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But it gets harder every day as new products keep coming out, each staking claim to a particular trademark territory. I’ve put together a list of creative strategies for naming. This list is by no means exhaustive – talented people all over the world are coming up with new ways of attacking this problem – but this list will give a broad overview of some of the top strategies when creating a product name.
Functional or Descriptive
These simply describe some function, benefit or attribute of the product. These can be great names if you can get your hands on them, but since they are so direct they tend to be owned, or if they are too descriptive they cannot be owned. A few prominent examples of descriptive names would be International Business Machines (IBM), General Electric, All Bran cereal and Palmolive soap (originally formulated from palm and olive oil). Combining descriptive attributes can still lead to a memorable and ownable name, such as the Crunch Wrap Supreme or Double Mint Gum.
These would be names based on the location where the business is based. Examples would be Red Wing Shoes (located in Redwing, MN) or the Boston Beer Company (makers of Sam Adams). There are benefits and drawbacks to this approach. If you are able to claim a geographical name, your brand could be positioned as the authority in the area. It could also be perceived as a regional-only brand, or it could disappear into a sea of similar names for other products.
This category includes all the names that draw on imagery, anything that borrows the strength or characteristic of an animal, object, person or a mythological figure. Examples would be brands like Puma, Nike and Jaguar. These names are all real words that share some element with the product; pumas jump, nike is victory, jaguars are sleek and fast. The benefit of these types of names is consumers will associate the attributes of the image with your product or service, which will work wonders as imagery for marketing efforts. These names can be harder to own since many popular images have been heavily mined for other brands.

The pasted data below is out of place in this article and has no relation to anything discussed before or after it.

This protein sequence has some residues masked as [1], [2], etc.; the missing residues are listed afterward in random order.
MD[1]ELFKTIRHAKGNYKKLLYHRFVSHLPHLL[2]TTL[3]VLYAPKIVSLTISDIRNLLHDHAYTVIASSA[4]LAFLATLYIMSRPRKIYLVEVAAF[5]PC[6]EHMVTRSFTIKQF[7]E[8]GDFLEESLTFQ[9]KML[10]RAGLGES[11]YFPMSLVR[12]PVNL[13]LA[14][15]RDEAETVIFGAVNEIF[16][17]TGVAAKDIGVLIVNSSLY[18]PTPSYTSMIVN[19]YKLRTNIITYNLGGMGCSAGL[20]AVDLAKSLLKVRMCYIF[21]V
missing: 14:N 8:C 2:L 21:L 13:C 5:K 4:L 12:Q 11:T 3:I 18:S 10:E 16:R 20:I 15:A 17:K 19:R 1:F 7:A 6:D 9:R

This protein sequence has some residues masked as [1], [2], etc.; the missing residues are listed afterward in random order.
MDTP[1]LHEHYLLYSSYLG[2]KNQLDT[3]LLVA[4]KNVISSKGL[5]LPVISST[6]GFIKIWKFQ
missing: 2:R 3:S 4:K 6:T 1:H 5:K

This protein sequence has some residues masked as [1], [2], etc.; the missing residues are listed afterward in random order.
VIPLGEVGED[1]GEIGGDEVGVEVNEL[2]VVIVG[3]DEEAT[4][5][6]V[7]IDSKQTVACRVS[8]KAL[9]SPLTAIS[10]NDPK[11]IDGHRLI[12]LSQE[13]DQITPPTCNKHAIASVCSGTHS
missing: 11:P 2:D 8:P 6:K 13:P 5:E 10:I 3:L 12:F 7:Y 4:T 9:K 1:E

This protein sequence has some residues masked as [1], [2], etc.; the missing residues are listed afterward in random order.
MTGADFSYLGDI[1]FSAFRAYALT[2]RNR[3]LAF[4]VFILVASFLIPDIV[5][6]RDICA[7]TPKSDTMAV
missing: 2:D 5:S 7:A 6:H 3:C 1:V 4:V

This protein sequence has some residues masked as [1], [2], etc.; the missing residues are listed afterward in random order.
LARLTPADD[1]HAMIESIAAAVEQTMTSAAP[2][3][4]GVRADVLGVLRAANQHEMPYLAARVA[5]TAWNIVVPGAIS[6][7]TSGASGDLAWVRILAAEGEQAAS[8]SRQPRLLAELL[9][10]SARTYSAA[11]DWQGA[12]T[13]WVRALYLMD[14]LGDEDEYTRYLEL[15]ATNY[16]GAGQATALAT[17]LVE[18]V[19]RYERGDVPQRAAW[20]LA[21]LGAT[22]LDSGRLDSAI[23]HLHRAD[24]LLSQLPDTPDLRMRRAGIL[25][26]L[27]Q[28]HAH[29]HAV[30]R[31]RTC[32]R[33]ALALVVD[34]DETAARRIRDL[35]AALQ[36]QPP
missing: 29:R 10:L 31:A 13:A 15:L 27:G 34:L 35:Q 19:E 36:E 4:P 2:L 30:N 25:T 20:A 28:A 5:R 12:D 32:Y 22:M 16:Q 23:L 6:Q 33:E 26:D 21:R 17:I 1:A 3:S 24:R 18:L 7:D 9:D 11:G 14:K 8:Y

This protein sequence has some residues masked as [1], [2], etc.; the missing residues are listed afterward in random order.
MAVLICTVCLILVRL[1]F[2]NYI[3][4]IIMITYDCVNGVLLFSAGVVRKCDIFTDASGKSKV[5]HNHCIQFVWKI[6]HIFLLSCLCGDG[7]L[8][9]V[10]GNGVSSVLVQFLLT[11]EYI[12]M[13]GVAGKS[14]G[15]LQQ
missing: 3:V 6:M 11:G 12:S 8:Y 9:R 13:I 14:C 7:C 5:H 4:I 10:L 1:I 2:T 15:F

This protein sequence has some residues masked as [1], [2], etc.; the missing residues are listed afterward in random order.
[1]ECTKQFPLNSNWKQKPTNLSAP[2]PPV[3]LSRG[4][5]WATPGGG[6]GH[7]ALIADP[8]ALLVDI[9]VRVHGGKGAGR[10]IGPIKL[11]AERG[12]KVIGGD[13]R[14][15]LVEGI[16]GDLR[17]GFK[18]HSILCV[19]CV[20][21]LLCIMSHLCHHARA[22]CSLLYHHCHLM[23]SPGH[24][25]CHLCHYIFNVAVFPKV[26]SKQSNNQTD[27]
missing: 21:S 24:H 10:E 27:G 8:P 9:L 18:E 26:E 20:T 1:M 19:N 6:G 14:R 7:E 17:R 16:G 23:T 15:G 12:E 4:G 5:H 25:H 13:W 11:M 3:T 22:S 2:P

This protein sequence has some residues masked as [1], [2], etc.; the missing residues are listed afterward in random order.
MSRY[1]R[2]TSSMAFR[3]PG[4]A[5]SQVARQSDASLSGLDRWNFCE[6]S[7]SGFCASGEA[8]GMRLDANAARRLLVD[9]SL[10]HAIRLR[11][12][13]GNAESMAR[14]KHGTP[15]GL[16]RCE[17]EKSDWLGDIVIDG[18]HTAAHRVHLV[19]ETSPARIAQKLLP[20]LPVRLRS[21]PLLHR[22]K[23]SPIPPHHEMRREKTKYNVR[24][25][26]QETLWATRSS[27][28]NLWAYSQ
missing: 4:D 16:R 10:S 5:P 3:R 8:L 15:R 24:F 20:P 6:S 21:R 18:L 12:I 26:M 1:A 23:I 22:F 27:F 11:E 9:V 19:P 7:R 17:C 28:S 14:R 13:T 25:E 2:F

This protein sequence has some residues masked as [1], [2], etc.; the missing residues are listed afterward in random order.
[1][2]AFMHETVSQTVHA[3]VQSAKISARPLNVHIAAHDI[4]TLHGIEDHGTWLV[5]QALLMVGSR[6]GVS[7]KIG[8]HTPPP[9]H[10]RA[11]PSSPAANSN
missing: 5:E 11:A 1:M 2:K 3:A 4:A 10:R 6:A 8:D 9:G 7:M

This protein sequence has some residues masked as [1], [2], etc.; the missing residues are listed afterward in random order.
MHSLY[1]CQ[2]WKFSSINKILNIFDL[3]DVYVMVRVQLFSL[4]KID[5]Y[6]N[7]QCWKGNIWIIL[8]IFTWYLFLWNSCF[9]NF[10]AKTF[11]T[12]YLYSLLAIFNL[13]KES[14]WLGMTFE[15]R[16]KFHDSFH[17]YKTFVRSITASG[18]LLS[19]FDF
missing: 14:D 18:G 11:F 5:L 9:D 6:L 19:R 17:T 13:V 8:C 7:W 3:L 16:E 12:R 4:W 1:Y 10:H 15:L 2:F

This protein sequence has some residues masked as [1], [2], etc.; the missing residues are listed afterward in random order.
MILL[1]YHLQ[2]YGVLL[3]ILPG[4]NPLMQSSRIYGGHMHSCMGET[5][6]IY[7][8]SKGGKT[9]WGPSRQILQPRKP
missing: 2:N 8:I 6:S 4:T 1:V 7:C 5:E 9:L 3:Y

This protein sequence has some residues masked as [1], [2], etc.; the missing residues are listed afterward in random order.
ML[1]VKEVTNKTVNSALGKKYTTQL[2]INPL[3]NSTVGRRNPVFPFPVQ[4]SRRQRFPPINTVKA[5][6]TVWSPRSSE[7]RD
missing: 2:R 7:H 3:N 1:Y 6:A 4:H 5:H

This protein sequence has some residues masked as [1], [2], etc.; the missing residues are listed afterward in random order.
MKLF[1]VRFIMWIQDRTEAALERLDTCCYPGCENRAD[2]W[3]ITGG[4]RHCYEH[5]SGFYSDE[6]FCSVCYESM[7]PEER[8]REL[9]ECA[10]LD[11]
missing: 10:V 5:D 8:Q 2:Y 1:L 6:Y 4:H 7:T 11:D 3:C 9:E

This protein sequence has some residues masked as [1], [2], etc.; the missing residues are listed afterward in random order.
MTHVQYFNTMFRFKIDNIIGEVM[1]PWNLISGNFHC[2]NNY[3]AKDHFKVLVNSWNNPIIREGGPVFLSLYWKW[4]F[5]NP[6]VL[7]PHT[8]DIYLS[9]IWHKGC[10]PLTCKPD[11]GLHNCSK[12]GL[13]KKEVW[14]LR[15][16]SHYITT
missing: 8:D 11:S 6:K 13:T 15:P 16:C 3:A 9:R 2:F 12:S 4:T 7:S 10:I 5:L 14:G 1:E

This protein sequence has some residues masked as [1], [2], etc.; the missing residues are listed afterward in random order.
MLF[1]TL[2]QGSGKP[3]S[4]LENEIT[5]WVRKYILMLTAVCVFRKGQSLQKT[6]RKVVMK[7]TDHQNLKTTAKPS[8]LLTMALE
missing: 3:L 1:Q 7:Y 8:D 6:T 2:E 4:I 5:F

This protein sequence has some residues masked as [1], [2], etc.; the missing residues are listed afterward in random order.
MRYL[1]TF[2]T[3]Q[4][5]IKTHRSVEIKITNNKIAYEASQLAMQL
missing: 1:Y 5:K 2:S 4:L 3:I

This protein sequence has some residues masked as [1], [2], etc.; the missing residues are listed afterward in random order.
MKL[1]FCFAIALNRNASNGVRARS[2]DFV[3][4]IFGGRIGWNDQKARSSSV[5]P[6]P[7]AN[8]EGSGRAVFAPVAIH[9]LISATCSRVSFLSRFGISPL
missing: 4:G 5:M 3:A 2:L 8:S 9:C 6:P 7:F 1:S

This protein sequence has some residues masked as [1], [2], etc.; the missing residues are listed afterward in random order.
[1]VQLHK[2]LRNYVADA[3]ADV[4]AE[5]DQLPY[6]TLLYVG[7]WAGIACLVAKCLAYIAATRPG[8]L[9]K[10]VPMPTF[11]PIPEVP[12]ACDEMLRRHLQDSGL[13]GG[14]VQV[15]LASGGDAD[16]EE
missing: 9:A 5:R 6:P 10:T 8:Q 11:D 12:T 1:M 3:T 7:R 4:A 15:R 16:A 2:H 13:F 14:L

These names are real words that are used out of context. This strategy is distinguished from imagery-based names in that these names often have nothing to do with the product category. The most prominent example of these would be Apple. Other examples include Penguin Books or Orange, a European mobile phone provider. The benefit to these types of names is that they can be unique and memorable, but being devoid of direct meaning become empty vessels for the brand attributes. The drawback to this type of name is that you will have to invest more in marketing to associate the name with your product or service.
These are of course really broad strategies, there are many sub-strategies under these. There are a few great books out there and the Wikipedia page on product naming is another good place to start.
Of course, the most important part of the brand is and will always be the product. The greatest marketing campaign with the perfect name cannot save a crummy product. Remember the Apple Newton? I didn’t think so.